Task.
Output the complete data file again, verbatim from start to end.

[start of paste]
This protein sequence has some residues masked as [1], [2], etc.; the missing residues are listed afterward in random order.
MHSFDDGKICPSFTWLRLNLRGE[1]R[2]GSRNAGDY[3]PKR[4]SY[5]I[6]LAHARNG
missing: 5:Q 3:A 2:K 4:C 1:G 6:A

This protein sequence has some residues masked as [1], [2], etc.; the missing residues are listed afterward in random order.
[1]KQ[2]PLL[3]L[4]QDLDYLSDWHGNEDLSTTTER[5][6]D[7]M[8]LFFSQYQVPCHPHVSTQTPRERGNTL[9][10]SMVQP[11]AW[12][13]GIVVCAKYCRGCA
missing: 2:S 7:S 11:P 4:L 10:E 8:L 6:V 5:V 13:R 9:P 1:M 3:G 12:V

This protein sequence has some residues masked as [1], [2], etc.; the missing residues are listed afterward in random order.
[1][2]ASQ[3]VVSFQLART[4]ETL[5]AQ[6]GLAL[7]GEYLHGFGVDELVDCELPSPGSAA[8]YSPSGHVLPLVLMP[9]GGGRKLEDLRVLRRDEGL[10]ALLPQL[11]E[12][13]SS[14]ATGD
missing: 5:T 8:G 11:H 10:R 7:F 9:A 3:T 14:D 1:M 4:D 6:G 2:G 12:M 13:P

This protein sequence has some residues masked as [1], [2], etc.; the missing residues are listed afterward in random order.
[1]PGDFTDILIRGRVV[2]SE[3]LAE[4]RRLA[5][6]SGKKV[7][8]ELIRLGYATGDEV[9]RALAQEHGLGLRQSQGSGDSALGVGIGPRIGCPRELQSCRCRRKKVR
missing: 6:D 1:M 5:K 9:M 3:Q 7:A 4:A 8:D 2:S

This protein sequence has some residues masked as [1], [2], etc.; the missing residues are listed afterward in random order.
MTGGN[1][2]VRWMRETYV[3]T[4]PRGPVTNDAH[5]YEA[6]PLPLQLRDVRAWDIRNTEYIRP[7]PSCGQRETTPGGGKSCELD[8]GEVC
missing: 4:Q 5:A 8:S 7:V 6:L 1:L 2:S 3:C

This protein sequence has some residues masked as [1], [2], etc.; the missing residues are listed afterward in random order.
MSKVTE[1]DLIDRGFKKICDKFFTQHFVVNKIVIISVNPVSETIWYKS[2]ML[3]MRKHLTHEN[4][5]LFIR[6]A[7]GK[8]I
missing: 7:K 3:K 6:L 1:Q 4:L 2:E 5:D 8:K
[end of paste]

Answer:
This protein sequence has some residues masked as [1], [2], etc.; the missing residues are listed afterward in random order.
MHSFDDGKICPSFTWLRLNLRGE[1]R[2]GSRNAGDY[3]PKR[4]SY[5]I[6]LAHARNG
missing: 5:Q 3:A 2:K 4:C 1:G 6:A

This protein sequence has some residues masked as [1], [2], etc.; the missing residues are listed afterward in random order.
[1]KQ[2]PLL[3]L[4]QDLDYLSDWHGNEDLSTTTER[5][6]D[7]M[8]LFFSQYQVPCHPHVSTQTPRERGNTL[9][10]SMVQP[11]AW[12][13]GIVVCAKYCRGCA
missing: 2:S 7:S 11:P 4:L 10:E 8:L 6:V 5:V 13:R 9:P 1:M 3:G 12:V

This protein sequence has some residues masked as [1], [2], etc.; the missing residues are listed afterward in random order.
[1][2]ASQ[3]VVSFQLART[4]ETL[5]AQ[6]GLAL[7]GEYLHGFGVDELVDCELPSPGSAA[8]YSPSGHVLPLVLMP[9]GGGRKLEDLRVLRRDEGL[10]ALLPQL[11]E[12][13]SS[14]ATGD
missing: 5:T 8:G 11:H 10:R 7:F 9:A 3:T 14:D 1:M 4:D 6:G 2:G 12:M 13:P

This protein sequence has some residues masked as [1], [2], etc.; the missing residues are listed afterward in random order.
[1]PGDFTDILIRGRVV[2]SE[3]LAE[4]RRLA[5][6]SGKKV[7][8]ELIRLGYATGDEV[9]RALAQEHGLGLRQSQGSGDSALGVGIGPRIGCPRELQSCRCRRKKVR
missing: 6:D 1:M 5:K 9:M 3:Q 7:A 4:A 8:D 2:S

This protein sequence has some residues masked as [1], [2], etc.; the missing residues are listed afterward in random order.
MTGGN[1][2]VRWMRETYV[3]T[4]PRGPVTNDAH[5]YEA[6]PLPLQLRDVRAWDIRNTEYIRP[7]PSCGQRETTPGGGKSCELD[8]GEVC
missing: 4:Q 5:A 8:S 7:V 6:L 1:L 2:S 3:C

This protein sequence has some residues masked as [1], [2], etc.; the missing residues are listed afterward in random order.
MSKVTE[1]DLIDRGFKKICDKFFTQHFVVNKIVIISVNPVSETIWYKS[2]ML[3]MRKHLTHEN[4][5]LFIR[6]A[7]GK[8]I
missing: 7:K 3:K 6:L 1:Q 4:L 2:E 5:D 8:K